In fact there are so many excellent organisations – statutory and non-statutory – working with adults in the Borough that it prompted one GP to complain to us recently that there are “So many organisations offering services now that it gets quite confusing”.  And there is some truth in this.  There are all kinds of projects, groups and forums that people can get involved in in the borough and whilst this is certainly a thing to be celebrated, it can also be bewildering for everyone involved.

The task of the Community Development Workers here at Community Connections is to try to make sense of all of this and to get a real understanding of what services are available, who they are appropriate for, and how, with the input of service-users, they might be improved.  We are not just producing another directory of services; this is not simply a process of putting together a new list for a council leaflet.  Rather we are looking at the rich variety of opportunity in the borough, trying to get first-hand experience of as much of it as possible, and supporting everyone to develop services for the better.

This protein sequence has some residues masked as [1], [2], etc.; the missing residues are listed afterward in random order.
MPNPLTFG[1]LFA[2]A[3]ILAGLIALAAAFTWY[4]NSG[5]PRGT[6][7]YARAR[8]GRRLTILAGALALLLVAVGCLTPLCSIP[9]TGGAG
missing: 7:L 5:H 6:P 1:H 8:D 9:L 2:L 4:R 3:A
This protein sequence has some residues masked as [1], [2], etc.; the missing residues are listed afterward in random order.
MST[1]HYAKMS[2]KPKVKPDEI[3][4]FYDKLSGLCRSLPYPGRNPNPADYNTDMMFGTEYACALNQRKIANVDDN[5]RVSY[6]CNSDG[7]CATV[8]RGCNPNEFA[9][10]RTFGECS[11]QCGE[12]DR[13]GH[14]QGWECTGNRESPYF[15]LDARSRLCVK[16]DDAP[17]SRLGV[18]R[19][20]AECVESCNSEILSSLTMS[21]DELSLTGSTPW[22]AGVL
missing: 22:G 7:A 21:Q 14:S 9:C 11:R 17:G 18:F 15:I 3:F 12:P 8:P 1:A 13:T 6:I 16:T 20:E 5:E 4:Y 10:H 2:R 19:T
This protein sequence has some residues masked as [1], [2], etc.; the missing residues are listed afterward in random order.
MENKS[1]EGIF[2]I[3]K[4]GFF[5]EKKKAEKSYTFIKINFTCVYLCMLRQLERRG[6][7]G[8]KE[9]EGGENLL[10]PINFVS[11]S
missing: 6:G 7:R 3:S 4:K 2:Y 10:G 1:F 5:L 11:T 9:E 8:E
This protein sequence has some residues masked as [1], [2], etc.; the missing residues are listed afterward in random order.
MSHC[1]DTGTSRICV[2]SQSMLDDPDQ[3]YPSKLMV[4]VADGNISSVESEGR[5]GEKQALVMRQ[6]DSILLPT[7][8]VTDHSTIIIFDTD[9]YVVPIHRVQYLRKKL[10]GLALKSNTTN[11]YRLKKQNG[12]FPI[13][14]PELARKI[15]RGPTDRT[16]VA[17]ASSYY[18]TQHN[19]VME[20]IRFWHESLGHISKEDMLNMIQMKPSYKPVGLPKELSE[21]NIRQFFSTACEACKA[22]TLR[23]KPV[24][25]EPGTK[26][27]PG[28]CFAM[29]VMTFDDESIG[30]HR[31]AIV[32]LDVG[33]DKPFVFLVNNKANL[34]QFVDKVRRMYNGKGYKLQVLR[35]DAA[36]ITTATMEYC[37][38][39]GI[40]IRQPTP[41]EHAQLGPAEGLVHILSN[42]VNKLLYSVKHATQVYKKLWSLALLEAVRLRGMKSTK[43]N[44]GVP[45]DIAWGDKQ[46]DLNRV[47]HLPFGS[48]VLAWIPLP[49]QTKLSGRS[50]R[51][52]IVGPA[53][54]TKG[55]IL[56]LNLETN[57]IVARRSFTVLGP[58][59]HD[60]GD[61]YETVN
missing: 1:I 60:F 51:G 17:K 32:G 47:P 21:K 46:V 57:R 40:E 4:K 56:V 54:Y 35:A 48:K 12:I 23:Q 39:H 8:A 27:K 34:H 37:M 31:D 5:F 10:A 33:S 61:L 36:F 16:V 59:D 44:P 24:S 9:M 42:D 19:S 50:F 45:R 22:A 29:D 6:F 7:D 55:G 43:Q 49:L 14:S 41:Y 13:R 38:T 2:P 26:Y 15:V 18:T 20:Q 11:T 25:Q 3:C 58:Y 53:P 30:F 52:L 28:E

So, if you’re an organisation operating in the borough and you’d like more involvement from service users in planning and delivery but are not sure how to go about this, then get in touch.  Likewise if you are someone who regularly accesses services in the borough and would like to have more of a say in the kinds of opportunities you are offered.

We can be contacted at:

communityconnections@ageuklands.org.uk

You can call us on: 07704 235535

And don’t forget to follow us on Twitter: @cc_lewisham

Finally, Merry Christmas to one and all, and we’ll be back in the new year.

(Post by Henry)